An aging population poses a challenge to an investment-driven growth model, because it implies that the supply of household savings that can be mobilized for investment will shrink. This is pretty intuitive: as the population ages, a larger share of people become net consumers (retired people living off their savings) while a smaller share of people are net savers (working people at the peak of their earnings power). Therefore the average savings rate across households is lower. China’s data seem to support a strong role for demographics in both the rise of its household savings rate, and its decline since 2010 (see chart). As the population ages further, we should expect the savings rate to decline more.
For many economic observers outside China, the typical reaction to this prospect is something like relief: finally, China’s economy will normalize from its unbalanced, high-investment phase onto a trajectory more typical of other economies. This is decidedly not the reaction of the authors of this paper. They view the prospect of naturally lower savings rate with something like alarm. They do not see the transition to a lower share of investment and higher share of consumption as a normal process that unfolds as China becomes more developed, but something to be vigorously resisted. This section is worth quoting in full:
First of all, we should be highly vigilant and prevent the savings rate from declining too rapidly. We must be clear that our country not only bears the burden of development, but the burden of caring for the elderly. Understand this: without [capital] accumulation, there is no growth. Secondly, we must recognize that consumption is never a source of growth. We must understand that it is easy go from frugality from extravagance, but difficult to go from extravagance to frugality. The high consumption rate of developed economies has historical reasons; once you switch, there’s no going back, so we should not take them as an example to learn from. Thirdly, we should pay attention to investment. We must expand domestic investment in the central and western regions; although China’s marginal return on capital continues to decline, the potential for replacing workers with robots in the these regions is still promising. We must to expand outward, and especially invest in Asia, Africa and Latin America, because these regions provide the only remaining large demographic dividend.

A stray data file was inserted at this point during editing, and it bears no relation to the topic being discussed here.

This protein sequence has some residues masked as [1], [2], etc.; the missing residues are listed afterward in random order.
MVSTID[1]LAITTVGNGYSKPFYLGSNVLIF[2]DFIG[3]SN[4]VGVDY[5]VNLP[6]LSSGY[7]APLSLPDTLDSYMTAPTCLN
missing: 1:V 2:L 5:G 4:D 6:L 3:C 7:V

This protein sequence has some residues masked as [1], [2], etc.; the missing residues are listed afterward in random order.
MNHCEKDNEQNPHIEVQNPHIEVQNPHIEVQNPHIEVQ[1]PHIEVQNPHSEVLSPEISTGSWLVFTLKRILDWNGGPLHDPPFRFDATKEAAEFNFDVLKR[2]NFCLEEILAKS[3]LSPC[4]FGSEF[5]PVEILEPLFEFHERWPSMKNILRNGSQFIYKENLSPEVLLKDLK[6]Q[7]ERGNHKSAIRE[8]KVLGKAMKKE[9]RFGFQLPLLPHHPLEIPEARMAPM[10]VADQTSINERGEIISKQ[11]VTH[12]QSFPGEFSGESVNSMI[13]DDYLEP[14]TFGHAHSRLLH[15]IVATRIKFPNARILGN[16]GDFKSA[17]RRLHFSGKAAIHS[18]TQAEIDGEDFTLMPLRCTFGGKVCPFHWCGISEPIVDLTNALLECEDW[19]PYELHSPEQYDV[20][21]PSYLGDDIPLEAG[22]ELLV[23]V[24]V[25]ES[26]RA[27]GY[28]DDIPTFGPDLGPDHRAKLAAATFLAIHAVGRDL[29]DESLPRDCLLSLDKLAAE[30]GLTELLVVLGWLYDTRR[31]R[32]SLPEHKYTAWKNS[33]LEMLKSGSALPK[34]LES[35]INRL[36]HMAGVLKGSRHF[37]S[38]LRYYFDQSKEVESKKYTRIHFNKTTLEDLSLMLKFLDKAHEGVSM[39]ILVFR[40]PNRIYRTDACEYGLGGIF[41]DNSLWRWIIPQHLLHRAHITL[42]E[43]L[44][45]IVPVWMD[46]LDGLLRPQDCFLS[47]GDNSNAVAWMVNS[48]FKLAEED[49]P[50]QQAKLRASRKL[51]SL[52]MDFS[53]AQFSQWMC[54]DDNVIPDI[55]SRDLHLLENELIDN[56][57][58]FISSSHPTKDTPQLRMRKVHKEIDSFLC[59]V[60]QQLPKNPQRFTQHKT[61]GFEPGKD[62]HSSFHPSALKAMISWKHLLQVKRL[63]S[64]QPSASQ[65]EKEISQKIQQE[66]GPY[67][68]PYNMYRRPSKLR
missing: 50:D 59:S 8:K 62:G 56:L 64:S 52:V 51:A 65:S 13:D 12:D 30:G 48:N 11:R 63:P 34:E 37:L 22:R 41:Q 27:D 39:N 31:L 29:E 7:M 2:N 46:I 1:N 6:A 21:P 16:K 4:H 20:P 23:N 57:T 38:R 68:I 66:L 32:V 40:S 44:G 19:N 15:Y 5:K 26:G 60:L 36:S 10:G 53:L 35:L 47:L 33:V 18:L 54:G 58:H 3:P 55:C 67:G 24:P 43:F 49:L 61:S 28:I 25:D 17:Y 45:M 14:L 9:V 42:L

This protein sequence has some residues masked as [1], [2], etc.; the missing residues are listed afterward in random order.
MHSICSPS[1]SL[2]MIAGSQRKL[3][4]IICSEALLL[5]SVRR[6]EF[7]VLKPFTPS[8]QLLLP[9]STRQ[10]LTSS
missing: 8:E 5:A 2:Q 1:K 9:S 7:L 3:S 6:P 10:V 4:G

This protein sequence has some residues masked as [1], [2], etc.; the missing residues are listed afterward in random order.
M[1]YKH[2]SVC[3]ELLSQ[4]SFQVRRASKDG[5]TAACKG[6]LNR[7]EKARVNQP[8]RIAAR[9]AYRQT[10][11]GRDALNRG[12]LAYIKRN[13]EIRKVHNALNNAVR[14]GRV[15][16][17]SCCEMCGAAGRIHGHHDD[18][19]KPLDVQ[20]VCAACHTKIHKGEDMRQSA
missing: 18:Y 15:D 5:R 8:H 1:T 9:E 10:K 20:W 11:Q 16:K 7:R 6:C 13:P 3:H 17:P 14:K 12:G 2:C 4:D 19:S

It’s remarkable how justifications for regional investment policies and the Belt and Road Initiative have worked their way into a paper on demographics. I don’t know if these prescriptions are wrong or right; certainly I cannot claim to have solved the problem of how to respond economically to an aging society. But I do find this paper a fascinating example of contemporary economic thinking in China, for the way in which it starts from different premises than we might expect, and comes to different conclusions. Many countries are already dealing with reality of an aging population, and as China starts to face up to the same problem, we should not assume that the solutions it reaches for will also be the same.